Do you have different marketing campaigns that target local, national and international visitors? Locally we are somewhat traditional in that we do radio, TV, magazine and newspaper. Depending on what our research shows, and what our goal and objective is for that year, that's how we decide what slant our creative takes.

As for tourism, that becomes tricky because our dollars are minimal. We can't afford to buy advertising on a regional, much less national basis. So we rely again on PR exposure. What advertising we do on a tourism basis, we partner with the state of Minnesota. We do tourism shows where we're meeting with wholesale tour operators and travel agents. We also rely a lot on our partnership with Northwest Airlines. We put together packages with them. They do fly-in programs from time to time, where they fly people in for one day and they shop all day and leave that same day.

What percent of visitors are tourists? During the summer it's anywhere from 35% to 40% tourists. The rest of the year it's usually about 30%.

How do you coordinate marketing efforts with your entertainment venues? They all have their own marketing people, but we do work with them to make sure we are on the same wavelength - especially with Knott's Camp Snoopy, because they are such a big part of what we do. We try to make sure we're in sync. For example, Tuesdays are Family Fun Days at the mall, and Knott's Camp Snoopy is part of our Family Fun Days package, as is Underwater World. We try to do that with all the tenants. If we create a program, we give tenants an opportunity to participate with us in some way.

To what extent do you involve tenants in marketing? Sometimes it's difficult with tenants like a Gap or Limited. The people here are just the managers, and decisions about advertising and marketing are made at their home offices. So with stores like that where it's a chain, it's difficult to get a huge deal of involvement because they just don't make those decisions here. We do have merchant advisory meetings every month, and we have probably 30 to 40 merchants that come and we tell them what's going on.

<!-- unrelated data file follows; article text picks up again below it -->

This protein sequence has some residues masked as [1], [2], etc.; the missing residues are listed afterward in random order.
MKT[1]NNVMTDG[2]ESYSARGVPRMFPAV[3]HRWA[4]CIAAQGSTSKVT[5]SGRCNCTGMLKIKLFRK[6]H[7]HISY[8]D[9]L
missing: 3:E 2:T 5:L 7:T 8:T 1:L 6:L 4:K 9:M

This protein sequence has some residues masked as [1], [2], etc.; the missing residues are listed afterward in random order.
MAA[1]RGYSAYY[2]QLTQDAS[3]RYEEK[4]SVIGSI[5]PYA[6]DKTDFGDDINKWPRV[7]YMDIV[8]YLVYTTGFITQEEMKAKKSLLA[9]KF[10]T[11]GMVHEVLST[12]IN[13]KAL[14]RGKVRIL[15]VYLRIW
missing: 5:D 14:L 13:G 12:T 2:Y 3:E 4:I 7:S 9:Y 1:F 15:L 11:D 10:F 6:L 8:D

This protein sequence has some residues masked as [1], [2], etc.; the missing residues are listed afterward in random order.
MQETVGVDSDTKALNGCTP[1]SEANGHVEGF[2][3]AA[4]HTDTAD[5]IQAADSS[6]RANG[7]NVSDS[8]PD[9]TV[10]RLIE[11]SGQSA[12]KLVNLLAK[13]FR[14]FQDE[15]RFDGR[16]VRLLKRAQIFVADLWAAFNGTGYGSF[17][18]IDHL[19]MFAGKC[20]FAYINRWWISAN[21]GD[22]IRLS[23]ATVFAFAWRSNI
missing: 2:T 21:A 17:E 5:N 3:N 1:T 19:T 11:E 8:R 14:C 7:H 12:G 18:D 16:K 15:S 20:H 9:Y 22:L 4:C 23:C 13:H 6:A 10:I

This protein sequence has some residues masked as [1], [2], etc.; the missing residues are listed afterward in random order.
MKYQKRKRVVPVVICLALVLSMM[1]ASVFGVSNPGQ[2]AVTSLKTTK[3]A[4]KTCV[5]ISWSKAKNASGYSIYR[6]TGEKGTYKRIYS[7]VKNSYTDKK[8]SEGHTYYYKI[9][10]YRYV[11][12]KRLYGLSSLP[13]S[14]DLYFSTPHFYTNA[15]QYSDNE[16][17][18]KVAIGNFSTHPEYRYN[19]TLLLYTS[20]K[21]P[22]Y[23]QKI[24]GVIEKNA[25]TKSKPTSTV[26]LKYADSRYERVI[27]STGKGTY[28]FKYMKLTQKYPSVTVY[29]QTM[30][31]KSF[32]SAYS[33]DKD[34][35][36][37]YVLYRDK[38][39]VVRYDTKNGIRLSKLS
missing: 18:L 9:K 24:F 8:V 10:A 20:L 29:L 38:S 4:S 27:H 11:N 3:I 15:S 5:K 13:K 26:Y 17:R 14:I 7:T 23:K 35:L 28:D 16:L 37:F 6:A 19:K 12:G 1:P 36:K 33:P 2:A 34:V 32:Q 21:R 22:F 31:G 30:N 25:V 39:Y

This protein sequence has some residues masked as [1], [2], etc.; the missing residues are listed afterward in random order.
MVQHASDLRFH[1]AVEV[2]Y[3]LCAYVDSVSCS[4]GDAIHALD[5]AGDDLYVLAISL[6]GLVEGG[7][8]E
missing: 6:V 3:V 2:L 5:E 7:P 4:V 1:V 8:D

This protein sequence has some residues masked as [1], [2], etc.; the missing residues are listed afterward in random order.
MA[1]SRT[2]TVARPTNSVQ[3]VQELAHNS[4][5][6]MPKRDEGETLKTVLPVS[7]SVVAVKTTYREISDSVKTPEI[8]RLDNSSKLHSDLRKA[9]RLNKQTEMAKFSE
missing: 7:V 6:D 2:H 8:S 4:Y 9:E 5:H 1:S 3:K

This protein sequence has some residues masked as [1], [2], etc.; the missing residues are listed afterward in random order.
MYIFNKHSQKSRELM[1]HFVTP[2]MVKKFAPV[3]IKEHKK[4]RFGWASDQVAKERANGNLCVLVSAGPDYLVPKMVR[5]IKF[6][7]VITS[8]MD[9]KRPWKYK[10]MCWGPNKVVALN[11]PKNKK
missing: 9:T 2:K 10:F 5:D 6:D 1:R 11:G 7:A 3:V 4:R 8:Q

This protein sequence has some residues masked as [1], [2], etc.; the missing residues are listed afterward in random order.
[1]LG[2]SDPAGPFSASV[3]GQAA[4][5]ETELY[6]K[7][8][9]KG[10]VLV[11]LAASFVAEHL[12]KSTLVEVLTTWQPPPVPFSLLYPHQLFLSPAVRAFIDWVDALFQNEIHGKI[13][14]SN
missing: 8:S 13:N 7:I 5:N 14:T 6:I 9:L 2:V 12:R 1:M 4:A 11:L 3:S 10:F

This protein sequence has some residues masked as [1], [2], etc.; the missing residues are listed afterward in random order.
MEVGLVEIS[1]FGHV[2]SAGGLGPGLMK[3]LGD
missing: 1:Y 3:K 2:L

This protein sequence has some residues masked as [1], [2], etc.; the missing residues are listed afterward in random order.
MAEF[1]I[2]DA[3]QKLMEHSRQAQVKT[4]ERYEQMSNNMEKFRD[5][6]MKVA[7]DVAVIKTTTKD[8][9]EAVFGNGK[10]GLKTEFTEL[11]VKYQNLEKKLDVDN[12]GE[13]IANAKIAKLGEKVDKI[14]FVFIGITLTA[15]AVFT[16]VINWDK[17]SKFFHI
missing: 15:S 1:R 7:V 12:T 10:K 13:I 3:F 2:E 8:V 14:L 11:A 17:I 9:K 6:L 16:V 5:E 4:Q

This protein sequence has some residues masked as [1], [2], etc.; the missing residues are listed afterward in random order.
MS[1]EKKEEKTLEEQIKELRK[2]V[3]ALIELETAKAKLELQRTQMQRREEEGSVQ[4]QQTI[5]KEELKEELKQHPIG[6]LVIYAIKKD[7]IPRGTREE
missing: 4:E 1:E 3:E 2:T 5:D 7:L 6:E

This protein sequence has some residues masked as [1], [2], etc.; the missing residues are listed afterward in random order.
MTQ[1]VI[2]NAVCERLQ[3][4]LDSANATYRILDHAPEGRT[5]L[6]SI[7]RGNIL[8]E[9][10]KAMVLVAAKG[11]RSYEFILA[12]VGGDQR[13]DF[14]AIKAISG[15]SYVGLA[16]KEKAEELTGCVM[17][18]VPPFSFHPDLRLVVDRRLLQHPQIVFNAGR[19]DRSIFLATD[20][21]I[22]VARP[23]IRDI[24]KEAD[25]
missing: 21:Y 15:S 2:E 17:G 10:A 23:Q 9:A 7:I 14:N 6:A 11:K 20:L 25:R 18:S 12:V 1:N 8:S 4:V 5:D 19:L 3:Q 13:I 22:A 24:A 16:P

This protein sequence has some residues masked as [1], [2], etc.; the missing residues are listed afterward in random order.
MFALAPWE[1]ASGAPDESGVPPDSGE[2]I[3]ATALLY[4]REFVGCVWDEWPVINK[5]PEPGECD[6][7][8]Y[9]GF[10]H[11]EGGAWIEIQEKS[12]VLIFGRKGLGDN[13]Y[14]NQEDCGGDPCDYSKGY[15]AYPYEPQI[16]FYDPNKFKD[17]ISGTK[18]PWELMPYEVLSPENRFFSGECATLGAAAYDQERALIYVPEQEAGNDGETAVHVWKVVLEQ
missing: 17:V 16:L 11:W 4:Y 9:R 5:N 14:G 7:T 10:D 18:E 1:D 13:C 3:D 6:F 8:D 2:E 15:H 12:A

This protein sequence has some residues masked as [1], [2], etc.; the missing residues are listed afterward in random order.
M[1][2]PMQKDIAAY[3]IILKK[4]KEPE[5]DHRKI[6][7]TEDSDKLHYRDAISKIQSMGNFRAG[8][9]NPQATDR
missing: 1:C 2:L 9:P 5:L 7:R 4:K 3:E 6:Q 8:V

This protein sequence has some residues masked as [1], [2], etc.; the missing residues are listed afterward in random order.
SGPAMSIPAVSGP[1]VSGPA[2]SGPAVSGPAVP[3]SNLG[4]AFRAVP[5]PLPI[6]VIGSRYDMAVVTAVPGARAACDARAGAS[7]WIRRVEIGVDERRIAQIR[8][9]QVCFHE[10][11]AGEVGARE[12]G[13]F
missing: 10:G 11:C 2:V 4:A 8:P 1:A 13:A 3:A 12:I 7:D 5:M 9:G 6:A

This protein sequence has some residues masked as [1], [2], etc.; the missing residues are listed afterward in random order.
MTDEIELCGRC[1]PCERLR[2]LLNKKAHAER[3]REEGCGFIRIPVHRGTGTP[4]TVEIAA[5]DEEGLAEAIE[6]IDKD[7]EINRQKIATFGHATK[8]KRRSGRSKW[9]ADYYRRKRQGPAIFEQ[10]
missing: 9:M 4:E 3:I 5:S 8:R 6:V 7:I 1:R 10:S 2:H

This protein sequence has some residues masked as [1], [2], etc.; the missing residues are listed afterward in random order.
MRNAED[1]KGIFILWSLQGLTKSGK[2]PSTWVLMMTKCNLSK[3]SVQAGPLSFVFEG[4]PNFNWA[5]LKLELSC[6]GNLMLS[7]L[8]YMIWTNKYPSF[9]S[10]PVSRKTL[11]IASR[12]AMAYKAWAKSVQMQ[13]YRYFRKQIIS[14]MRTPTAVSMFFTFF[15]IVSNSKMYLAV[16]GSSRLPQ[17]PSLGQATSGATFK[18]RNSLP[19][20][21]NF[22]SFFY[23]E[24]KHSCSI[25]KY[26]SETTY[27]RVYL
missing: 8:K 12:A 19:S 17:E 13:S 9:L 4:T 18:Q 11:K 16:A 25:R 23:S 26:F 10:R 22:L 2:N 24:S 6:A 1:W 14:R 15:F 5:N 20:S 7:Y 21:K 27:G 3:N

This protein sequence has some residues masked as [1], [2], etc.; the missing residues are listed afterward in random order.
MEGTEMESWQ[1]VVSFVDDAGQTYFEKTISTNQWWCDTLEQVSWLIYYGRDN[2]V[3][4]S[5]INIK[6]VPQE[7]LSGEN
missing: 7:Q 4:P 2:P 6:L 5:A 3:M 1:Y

We also have a weekly hot sheet that says what's going on and whether there are opportunities to get involved - for example, be a partner in Family Fun Days or be part of our Garage Sale. But it's challenging, especially because a lot of the decisions are not made here. They need a lot of time to get approval, and a lot of times we don't have that time to allow them.

What are the biggest challenges of marketing this particular mall? Keeping the message fresh, and coming up with new ideas. We also need to get the word out that there are always new tenants coming in. There is always something fun going on, with bigger and better events.

How do you keep coming up with fresh ideas and booking top names? We have a phenomenal staff who work really hard, long hours. Seriously, that is the key. Our events manager has spent the past nine months working on his relationships with people at the record labels, so we can get top celebrities and stars to come here. Our PR department is continuously trying to figure out things to send to the media that are a great hook to get people to come out here and do a great story on Mall of America. So it's really the creativity of our staff.

For example, our associate general manager was watching "20/20" and saw a story on actresses Mary Kate and Ashley Olson. So she wrote a letter to their manager saying, "They do all these videos - wouldn't it be great if they came to the Mall of America to do a video?" Of course she didn't hear from him, but after a lot of follow-up and aggressiveness on her part, they actually ended up filming a Mary Kate and Ashley video out here that will be released this winter.

It did cost us some money in terms of expenses, but in terms of the exposure we'll get, it was minimal cost. It's called "Mall Party." It's Mary Kate and Ashley visiting the Mall of America. Our logo is all over the jacket. The whole video is shot here. That's an example of what we can do to generate publicity and get ourselves out there in a creative way.

Location: Bloomington, Minn. Date opened: August 1992 Gross building area: 4.2 million sq. ft. Gross leasable retail space: 2.5 million sq. ft. Occupancy: 96% No. of stores: more than 500 No. of visitors annually: 42 million Anchor tenants: Nordstrom,Macy's, Bloomingdales, Sears Key attractions: Knott's Camp Snoopy, Underwater World, LEGO Imagination Center Owners: Teacher's Insurance & Annuity Association; Melvin Simon & Associates; and Triple Five Corp. Manager: Simon Property Group